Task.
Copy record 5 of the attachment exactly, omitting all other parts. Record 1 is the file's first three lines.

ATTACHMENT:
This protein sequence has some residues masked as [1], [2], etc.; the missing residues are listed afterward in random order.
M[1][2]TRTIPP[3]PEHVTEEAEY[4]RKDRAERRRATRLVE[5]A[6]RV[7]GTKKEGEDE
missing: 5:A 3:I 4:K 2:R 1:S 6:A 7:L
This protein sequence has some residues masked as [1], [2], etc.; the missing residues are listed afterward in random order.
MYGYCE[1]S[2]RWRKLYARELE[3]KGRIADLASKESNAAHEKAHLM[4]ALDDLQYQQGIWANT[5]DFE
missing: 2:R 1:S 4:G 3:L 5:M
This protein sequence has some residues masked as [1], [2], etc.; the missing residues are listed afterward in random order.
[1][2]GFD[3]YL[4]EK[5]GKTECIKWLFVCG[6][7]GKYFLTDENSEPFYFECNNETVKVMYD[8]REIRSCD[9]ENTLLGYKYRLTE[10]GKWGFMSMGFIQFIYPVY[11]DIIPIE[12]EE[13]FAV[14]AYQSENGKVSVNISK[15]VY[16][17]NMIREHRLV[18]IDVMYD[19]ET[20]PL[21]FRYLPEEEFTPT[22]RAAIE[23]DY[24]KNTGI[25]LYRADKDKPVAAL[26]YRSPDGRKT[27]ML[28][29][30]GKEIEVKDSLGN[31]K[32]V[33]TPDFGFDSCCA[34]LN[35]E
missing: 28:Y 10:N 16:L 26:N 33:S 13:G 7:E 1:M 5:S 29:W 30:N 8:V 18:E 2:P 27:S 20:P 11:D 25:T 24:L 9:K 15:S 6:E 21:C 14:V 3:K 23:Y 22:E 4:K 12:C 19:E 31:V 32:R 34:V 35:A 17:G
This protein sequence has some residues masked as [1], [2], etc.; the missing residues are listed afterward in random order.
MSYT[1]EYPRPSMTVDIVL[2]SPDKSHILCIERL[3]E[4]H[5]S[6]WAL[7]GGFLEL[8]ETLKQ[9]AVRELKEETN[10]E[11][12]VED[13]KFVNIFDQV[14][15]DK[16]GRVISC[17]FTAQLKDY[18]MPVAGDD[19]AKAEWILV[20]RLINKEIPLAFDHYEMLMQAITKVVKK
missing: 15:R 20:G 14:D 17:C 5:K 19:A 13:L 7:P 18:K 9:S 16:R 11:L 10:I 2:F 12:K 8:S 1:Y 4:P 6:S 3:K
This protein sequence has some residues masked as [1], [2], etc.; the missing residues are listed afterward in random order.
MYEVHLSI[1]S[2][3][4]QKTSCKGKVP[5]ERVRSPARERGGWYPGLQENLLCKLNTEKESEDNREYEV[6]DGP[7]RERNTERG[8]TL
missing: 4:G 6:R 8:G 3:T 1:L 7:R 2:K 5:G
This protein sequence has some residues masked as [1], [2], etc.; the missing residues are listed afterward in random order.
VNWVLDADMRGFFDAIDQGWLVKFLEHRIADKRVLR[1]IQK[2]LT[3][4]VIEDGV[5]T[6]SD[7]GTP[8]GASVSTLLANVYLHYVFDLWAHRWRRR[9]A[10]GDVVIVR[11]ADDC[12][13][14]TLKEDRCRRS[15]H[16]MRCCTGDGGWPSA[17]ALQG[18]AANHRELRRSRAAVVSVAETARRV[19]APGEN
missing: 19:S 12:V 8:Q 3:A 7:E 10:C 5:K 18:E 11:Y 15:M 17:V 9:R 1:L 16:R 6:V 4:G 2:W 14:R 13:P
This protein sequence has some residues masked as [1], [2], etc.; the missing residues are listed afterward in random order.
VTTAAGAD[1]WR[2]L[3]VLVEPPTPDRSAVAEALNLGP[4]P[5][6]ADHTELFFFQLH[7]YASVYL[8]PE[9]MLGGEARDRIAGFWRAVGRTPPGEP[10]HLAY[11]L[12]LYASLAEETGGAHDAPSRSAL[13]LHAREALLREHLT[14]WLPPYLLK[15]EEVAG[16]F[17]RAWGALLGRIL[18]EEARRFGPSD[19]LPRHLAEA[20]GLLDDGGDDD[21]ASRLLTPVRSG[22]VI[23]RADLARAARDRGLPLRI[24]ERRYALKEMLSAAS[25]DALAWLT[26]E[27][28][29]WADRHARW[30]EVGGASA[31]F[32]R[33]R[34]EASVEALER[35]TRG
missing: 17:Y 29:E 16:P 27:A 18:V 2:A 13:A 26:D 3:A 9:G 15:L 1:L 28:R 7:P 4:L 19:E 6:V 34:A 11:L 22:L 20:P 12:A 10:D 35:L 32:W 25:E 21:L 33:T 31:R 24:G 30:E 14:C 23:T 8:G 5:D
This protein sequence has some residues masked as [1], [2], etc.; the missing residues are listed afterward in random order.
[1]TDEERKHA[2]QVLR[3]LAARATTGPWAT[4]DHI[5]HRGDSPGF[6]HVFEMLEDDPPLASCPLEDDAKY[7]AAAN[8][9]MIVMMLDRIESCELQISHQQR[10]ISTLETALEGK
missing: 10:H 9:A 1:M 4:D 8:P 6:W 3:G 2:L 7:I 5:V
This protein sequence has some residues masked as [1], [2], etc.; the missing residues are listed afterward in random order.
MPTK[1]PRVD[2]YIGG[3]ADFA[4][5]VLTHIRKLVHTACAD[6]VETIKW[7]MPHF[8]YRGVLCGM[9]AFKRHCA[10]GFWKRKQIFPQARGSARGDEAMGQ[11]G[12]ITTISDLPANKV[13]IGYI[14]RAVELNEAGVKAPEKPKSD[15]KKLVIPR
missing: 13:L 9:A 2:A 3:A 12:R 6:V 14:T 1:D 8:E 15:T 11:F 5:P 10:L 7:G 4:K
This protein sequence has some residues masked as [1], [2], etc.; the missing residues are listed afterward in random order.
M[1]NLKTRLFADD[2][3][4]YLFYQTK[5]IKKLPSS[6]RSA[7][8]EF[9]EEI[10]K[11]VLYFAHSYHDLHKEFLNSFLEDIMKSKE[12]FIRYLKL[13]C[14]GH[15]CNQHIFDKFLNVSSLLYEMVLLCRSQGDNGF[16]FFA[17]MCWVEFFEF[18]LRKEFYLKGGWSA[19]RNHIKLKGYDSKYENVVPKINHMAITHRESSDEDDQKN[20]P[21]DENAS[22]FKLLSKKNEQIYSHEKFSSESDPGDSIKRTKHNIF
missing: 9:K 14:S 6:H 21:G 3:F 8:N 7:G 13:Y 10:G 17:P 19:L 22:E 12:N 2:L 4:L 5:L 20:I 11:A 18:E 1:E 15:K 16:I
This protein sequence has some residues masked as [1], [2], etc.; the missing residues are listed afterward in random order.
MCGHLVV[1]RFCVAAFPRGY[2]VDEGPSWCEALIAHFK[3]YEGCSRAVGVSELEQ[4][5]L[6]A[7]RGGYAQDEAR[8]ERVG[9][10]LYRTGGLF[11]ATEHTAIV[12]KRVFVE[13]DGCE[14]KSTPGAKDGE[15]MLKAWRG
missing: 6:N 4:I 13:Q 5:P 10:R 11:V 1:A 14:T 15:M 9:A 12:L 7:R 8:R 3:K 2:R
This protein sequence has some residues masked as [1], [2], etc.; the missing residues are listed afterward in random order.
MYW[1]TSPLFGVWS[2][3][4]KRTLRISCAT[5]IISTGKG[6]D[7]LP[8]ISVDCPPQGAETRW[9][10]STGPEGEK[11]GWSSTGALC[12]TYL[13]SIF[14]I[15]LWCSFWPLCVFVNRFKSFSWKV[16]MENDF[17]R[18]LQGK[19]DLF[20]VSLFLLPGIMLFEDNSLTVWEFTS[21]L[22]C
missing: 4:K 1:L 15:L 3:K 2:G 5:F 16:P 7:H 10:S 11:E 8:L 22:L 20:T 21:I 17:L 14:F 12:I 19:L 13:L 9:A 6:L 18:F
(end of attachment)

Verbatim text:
This protein sequence has some residues masked as [1], [2], etc.; the missing residues are listed afterward in random order.
MYEVHLSI[1]S[2][3][4]QKTSCKGKVP[5]ERVRSPARERGGWYPGLQENLLCKLNTEKESEDNREYEV[6]DGP[7]RERNTERG[8]TL
missing: 4:G 6:R 8:G 3:T 1:L 7:R 2:K 5:G